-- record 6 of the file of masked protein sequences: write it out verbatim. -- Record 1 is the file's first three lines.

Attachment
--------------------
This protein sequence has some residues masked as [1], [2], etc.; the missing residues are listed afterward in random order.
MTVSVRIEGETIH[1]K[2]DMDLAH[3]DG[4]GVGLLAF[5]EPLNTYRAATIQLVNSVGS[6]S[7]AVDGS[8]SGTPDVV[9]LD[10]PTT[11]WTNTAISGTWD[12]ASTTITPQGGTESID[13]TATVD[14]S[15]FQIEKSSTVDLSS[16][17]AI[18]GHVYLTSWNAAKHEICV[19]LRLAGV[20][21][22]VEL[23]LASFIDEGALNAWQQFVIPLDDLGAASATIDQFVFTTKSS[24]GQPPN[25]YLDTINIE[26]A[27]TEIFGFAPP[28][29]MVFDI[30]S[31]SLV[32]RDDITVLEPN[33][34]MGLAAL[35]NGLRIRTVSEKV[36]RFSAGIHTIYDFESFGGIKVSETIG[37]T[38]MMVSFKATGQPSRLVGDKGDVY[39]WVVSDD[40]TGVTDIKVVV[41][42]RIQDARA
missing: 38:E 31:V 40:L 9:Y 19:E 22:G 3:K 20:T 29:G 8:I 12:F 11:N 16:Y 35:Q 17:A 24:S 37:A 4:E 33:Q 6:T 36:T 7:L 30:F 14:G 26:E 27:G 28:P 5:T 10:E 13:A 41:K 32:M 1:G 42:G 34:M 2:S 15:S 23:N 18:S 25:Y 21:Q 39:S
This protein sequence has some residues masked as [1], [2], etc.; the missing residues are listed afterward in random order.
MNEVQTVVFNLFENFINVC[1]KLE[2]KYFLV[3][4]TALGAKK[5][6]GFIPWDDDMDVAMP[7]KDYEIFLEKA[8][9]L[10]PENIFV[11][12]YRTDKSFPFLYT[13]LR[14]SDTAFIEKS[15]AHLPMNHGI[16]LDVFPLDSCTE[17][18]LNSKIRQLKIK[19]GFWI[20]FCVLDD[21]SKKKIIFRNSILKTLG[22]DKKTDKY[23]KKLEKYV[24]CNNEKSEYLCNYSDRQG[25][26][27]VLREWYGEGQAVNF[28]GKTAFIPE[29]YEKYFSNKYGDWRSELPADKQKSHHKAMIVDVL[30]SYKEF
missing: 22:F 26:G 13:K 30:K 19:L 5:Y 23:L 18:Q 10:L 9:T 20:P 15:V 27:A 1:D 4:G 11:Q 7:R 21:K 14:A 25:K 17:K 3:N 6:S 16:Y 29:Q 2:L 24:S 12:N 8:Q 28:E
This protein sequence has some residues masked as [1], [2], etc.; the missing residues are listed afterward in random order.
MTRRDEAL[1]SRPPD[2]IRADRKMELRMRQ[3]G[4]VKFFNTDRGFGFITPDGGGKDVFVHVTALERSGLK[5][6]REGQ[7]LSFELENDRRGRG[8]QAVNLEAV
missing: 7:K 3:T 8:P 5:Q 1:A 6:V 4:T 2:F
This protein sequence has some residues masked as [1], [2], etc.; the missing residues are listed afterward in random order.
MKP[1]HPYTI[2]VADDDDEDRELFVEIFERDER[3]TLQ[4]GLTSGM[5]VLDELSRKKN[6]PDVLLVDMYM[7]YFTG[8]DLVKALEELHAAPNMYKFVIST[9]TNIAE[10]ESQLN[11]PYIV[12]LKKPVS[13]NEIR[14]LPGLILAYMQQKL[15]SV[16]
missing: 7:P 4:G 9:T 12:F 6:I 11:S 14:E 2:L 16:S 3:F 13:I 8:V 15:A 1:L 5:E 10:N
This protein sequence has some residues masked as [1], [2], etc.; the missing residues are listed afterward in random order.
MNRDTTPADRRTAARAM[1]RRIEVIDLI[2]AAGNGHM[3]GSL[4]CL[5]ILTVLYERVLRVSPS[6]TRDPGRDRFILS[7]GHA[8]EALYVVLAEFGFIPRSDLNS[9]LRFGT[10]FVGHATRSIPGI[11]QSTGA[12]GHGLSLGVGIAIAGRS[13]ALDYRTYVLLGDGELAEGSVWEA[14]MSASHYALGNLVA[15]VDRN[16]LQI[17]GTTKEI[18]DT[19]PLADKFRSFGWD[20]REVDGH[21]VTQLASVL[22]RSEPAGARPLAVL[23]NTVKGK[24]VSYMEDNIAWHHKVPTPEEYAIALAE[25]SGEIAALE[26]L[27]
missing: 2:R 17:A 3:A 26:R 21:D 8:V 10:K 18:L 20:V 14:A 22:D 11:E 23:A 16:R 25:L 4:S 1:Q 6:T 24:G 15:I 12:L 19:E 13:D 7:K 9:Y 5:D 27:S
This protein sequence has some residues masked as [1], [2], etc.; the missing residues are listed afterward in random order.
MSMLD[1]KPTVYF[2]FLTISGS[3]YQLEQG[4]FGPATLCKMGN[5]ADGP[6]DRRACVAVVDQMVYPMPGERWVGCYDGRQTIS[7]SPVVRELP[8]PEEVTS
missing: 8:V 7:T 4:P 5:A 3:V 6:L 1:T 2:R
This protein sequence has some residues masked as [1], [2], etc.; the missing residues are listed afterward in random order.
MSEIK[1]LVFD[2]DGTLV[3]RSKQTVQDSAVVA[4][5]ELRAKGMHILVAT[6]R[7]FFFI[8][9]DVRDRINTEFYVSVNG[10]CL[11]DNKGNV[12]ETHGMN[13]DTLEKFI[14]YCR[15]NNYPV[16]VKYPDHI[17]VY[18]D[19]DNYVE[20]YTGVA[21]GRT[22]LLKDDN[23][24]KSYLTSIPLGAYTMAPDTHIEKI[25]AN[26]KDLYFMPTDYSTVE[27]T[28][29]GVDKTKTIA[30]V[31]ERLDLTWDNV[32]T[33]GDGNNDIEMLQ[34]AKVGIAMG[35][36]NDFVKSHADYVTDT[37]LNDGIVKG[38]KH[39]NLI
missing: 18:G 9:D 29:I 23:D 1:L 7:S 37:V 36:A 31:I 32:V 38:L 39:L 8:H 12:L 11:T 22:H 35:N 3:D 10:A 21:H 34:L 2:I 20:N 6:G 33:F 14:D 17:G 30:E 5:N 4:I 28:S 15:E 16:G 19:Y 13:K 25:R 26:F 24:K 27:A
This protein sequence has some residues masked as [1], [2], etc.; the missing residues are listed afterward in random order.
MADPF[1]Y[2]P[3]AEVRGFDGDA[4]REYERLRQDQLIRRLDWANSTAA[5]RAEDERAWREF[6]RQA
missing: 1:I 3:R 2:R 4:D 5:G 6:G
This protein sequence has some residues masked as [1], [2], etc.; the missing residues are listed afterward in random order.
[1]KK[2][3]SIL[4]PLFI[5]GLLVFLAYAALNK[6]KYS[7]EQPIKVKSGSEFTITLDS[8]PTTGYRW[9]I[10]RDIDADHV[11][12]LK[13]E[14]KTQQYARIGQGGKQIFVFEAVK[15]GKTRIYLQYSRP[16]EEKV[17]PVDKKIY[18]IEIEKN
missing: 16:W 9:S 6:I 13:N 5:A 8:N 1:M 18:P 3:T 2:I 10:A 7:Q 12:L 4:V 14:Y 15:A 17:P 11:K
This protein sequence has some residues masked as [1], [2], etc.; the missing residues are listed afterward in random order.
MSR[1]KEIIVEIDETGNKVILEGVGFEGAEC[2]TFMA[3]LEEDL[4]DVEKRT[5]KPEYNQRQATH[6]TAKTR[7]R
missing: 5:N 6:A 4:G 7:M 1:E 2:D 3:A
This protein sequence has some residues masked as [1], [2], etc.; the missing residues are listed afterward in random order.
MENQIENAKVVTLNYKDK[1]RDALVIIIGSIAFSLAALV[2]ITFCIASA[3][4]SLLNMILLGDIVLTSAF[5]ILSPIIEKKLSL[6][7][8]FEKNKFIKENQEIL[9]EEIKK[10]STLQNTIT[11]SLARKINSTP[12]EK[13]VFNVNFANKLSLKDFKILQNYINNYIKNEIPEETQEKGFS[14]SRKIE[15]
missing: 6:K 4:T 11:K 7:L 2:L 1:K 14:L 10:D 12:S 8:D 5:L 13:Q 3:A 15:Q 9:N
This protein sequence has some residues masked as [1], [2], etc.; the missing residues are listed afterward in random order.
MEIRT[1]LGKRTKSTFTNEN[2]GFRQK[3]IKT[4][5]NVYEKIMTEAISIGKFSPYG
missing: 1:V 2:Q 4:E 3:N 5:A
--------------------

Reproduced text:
This protein sequence has some residues masked as [1], [2], etc.; the missing residues are listed afterward in random order.
MSMLD[1]KPTVYF[2]FLTISGS[3]YQLEQG[4]FGPATLCKMGN[5]ADGP[6]DRRACVAVVDQMVYPMPGERWVGCYDGRQTIS[7]SPVVRELP[8]PEEVTS
missing: 8:V 7:T 4:P 5:A 3:V 6:L 1:T 2:R